The effects of polycomb regulation on the production of plant callus in tissue culture /

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Bibliographic Details
Author / Creator:Nicolaescu, Vlad Ion, author.
Ann Arbor : ProQuest Dissertations & Theses, 2016
Description:1 electronic resource (106 pages)
Format: E-Resource Dissertations
Local Note:School code: 0330
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Other authors / contributors:University of Chicago. degree granting institution.
Notes:Advisors: Jocelyn Malamy Committee members: John Cunningham; Edwin Ferguson; Laurens Mets.
Dissertation Abstracts International, Volume: 77-08(E), Section: B.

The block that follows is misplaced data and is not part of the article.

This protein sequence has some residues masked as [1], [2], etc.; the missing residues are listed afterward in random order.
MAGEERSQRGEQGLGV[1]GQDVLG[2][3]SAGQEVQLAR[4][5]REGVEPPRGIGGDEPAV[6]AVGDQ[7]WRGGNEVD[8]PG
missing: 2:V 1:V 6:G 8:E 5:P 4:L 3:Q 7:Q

Summary:The ability of somatic cells to lose their differentiated state and attain a pluripotent or even totipotent state under specific conditions is of great interest to those wishing to understand how most cells maintain their differentiated state throughout their lifetimes. Animal somatic cell acquisition of pluripotency has been of particular interest because of the potential for personalized regenerative therapies, as well as the possibility that creating a source of pluripotent cells from somatic tissue would overcome ethical concerns with direct stem cell harvesting. While the ability to induce the loss of differentiation and acquisition of pluripotency is a recent development in animals (Takahashi K et al. 2006) plant scientists have been generating masses of cells with the ability to fully regenerate any plant organ since the 1930s (White 1939b). In plants, certain somatic cells can be induced to proliferate in culture and acquire regenerative competence through exposure to exogenous hormones. This cultured tissue is commonly known as callus. While the inducing hormones are well known the molecular mechanisms underlying regenerative callus formation not fully understood. We have discovered that, in the model plant Arabidopsis thaliana, loss of LIKE HETERCHROMATIN PROTEIN 1 ( LHP1) not only increases the formation of callus but also enhances the rate at which these calli acquire regenerative competency. LHP1 in plants encodes a central component of the Polycomb complex that is responsible for epigenetic repression of target gene expression. This suggests that Polycomb regulation acts to repress genes involved in callus formation and maturation. Consistent with this idea, we were able to confirm that loss of other key Polycomb complex genes also leads to increased callus formation and maturation. We further showed that inhibition of Polycomb activity in these mutants eliminated the requirement for active cell division and initial hormone treatment prior to the acquisition of regenerative competency. This suggest that a key step in the acquisition of regenerative competence in calli is the relief of Polycomb repression, and that one of the functions of both hormones and cell division is to allow for the removal of Polycomb regulation from specific genes. Lastly we describe the production of callus from a novel tissue layer in one of our LHP1 mutants. The production of this alternate callus most likely is the result of a secondary mutation segregating in that particular LHP1 mutant line.